I read the question C major 6th chord and A minor 7th chord: same notes but different quality, why?, and it talks about the quality of the different chords. But when would you call a 7th chord first inversion a 6th chord? I'm sure there's other pairs of chords where this question could be applied also.
Context is always important when naming chords as many chords can be named multiple ways.
When given a choice between a chord like Am7/C or C6 the default is to call it a C6 for a good reason because have the bass note be perceived as the root is very typical rather than assume the chord is in first inversion.
In almost every case those two chords serve the exact same function, however it should be noted there is an obvious case where one would be preferred over the other and that is when the relationship between the chords of one makes more sense then the other.
The simplest explanation is in the case of when this chord is preceded by a dominant. If the chord before was and E7 or some variant of it, you would most likely want to the next chord as some kind of chord with the root of A to show the tonic-dominant relationship and in this case you would name it Am7/C. If the chord before was and G7 or some variant of it, you would most likely want to the next chord as some kind of chord with the root of C to show the tonic-dominant relationship and in this case you would name it C6.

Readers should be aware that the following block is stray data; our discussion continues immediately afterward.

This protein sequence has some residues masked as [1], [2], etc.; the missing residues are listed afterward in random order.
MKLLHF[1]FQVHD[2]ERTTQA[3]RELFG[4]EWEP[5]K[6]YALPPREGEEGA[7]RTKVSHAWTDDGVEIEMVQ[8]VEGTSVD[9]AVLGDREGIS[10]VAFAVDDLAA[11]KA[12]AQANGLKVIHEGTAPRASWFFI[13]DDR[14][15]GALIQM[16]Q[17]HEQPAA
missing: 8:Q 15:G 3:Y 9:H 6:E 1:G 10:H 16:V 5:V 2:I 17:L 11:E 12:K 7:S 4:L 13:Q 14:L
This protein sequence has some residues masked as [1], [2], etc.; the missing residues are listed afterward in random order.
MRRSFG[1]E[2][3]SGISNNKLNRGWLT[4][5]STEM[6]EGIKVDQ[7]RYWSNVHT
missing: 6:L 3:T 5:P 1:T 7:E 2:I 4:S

1Actually, the biggest determinant of function is what happens to the fifth of the chord (e.g., G in a C6). That is to say that what follows the chord is more important than what precedes it. E7 can precede a C chord of some sort - that's just a deceptive progression. If the fifth of the chord resolves, you've actually got the first inversion of a minor seventh chord. An added sixth chord, however, acts like a consonance, and the fifth of the chord doesn't resolve as if it were the seventh of an inverted chord.– user16935Aug 24, 2015 at 22:26
C6 chord could also be an added tone chord.– user53472Mar 19, 2019 at 4:16
If you're going to call it C6, it's because it's in a sequence where C is more predominant than A, for instance, in a sequence C, C6, Cma7, C6. If it was preceded by the dom.5 of A,(E), it would then take the mantle of Am7. If it was, say, C6, 1st inversion, thus, in isolation, could be either, then the chords either side would dictate technically what it's called, leaning towards the actual key - C or Am.